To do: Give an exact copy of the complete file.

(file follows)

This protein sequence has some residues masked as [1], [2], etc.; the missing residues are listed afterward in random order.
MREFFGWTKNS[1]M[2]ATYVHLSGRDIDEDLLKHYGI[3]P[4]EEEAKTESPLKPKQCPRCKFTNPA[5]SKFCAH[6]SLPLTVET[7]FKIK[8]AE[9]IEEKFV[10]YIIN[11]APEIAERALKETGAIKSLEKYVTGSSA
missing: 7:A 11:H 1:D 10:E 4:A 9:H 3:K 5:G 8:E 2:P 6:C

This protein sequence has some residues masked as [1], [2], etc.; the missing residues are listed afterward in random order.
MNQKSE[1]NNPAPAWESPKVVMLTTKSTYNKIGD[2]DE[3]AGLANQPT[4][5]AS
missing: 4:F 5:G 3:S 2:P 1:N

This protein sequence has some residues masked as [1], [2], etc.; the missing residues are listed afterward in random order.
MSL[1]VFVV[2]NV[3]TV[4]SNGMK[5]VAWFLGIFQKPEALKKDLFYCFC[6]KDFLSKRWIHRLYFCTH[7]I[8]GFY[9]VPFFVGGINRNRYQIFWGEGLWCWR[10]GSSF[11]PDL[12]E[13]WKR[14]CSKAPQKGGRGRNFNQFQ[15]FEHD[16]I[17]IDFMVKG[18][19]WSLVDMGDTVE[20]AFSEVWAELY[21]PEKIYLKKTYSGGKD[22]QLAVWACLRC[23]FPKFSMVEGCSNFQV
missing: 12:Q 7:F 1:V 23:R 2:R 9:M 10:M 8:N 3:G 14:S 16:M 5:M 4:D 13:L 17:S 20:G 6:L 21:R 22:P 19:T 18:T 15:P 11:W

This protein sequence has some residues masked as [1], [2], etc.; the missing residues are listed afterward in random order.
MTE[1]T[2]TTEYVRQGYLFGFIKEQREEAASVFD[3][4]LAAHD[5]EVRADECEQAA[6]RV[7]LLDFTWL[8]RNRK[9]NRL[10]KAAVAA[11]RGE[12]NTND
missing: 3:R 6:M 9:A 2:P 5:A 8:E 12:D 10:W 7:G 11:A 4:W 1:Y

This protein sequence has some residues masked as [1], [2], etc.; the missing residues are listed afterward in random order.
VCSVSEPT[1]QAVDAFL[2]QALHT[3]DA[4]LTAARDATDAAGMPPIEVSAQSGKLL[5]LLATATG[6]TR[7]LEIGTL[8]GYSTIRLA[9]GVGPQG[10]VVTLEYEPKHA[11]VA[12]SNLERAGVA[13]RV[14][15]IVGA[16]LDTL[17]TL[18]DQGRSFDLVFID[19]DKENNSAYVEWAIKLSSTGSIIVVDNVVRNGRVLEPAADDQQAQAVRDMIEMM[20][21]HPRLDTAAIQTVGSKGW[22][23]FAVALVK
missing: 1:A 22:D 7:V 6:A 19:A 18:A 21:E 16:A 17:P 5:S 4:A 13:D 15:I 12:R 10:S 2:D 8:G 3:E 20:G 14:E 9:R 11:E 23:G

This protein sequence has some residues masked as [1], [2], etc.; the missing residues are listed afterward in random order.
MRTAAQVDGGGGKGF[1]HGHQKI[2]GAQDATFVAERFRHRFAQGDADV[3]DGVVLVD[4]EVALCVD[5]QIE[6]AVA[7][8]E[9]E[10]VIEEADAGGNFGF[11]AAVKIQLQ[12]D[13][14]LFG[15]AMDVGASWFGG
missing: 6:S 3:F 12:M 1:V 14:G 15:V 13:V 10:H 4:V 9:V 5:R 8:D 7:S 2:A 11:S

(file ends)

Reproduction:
This protein sequence has some residues masked as [1], [2], etc.; the missing residues are listed afterward in random order.
MREFFGWTKNS[1]M[2]ATYVHLSGRDIDEDLLKHYGI[3]P[4]EEEAKTESPLKPKQCPRCKFTNPA[5]SKFCAH[6]SLPLTVET[7]FKIK[8]AE[9]IEEKFV[10]YIIN[11]APEIAERALKETGAIKSLEKYVTGSSA
missing: 7:A 11:H 1:D 10:E 4:A 9:H 3:K 5:G 8:E 2:P 6:C

This protein sequence has some residues masked as [1], [2], etc.; the missing residues are listed afterward in random order.
MNQKSE[1]NNPAPAWESPKVVMLTTKSTYNKIGD[2]DE[3]AGLANQPT[4][5]AS
missing: 4:F 5:G 3:S 2:P 1:N

This protein sequence has some residues masked as [1], [2], etc.; the missing residues are listed afterward in random order.
MSL[1]VFVV[2]NV[3]TV[4]SNGMK[5]VAWFLGIFQKPEALKKDLFYCFC[6]KDFLSKRWIHRLYFCTH[7]I[8]GFY[9]VPFFVGGINRNRYQIFWGEGLWCWR[10]GSSF[11]PDL[12]E[13]WKR[14]CSKAPQKGGRGRNFNQFQ[15]FEHD[16]I[17]IDFMVKG[18][19]WSLVDMGDTVE[20]AFSEVWAELY[21]PEKIYLKKTYSGGKD[22]QLAVWACLRC[23]FPKFSMVEGCSNFQV
missing: 12:Q 7:F 1:V 23:R 2:R 9:M 10:M 8:N 3:G 14:S 16:M 5:M 4:D 13:L 17:S 20:G 6:L 21:R 22:P 19:T 18:T 15:P 11:W

This protein sequence has some residues masked as [1], [2], etc.; the missing residues are listed afterward in random order.
MTE[1]T[2]TTEYVRQGYLFGFIKEQREEAASVFD[3][4]LAAHD[5]EVRADECEQAA[6]RV[7]LLDFTWL[8]RNRK[9]NRL[10]KAAVAA[11]RGE[12]NTND
missing: 3:R 6:M 9:A 2:P 5:A 8:E 12:D 10:W 7:G 11:A 4:W 1:Y

This protein sequence has some residues masked as [1], [2], etc.; the missing residues are listed afterward in random order.
VCSVSEPT[1]QAVDAFL[2]QALHT[3]DA[4]LTAARDATDAAGMPPIEVSAQSGKLL[5]LLATATG[6]TR[7]LEIGTL[8]GYSTIRLA[9]GVGPQG[10]VVTLEYEPKHA[11]VA[12]SNLERAGVA[13]RV[14][15]IVGA[16]LDTL[17]TL[18]DQGRSFDLVFID[19]DKENNSAYVEWAIKLSSTGSIIVVDNVVRNGRVLEPAADDQQAQAVRDMIEMM[20][21]HPRLDTAAIQTVGSKGW[22][23]FAVALVK
missing: 1:A 22:D 7:V 6:A 19:A 18:A 21:E 16:A 17:P 5:S 4:A 13:D 15:I 12:R 10:S 2:D 8:G 3:E 20:G 14:E 9:R 11:E 23:G

This protein sequence has some residues masked as [1], [2], etc.; the missing residues are listed afterward in random order.
MRTAAQVDGGGGKGF[1]HGHQKI[2]GAQDATFVAERFRHRFAQGDADV[3]DGVVLVD[4]EVALCVD[5]QIE[6]AVA[7][8]E[9]E[10]VIEEADAGGNFGF[11]AAVKIQLQ[12]D[13][14]LFG[15]AMDVGASWFGG
missing: 6:S 3:F 12:M 1:V 14:G 15:V 13:V 10:H 4:V 9:V 5:R 8:D 7:S 2:A 11:S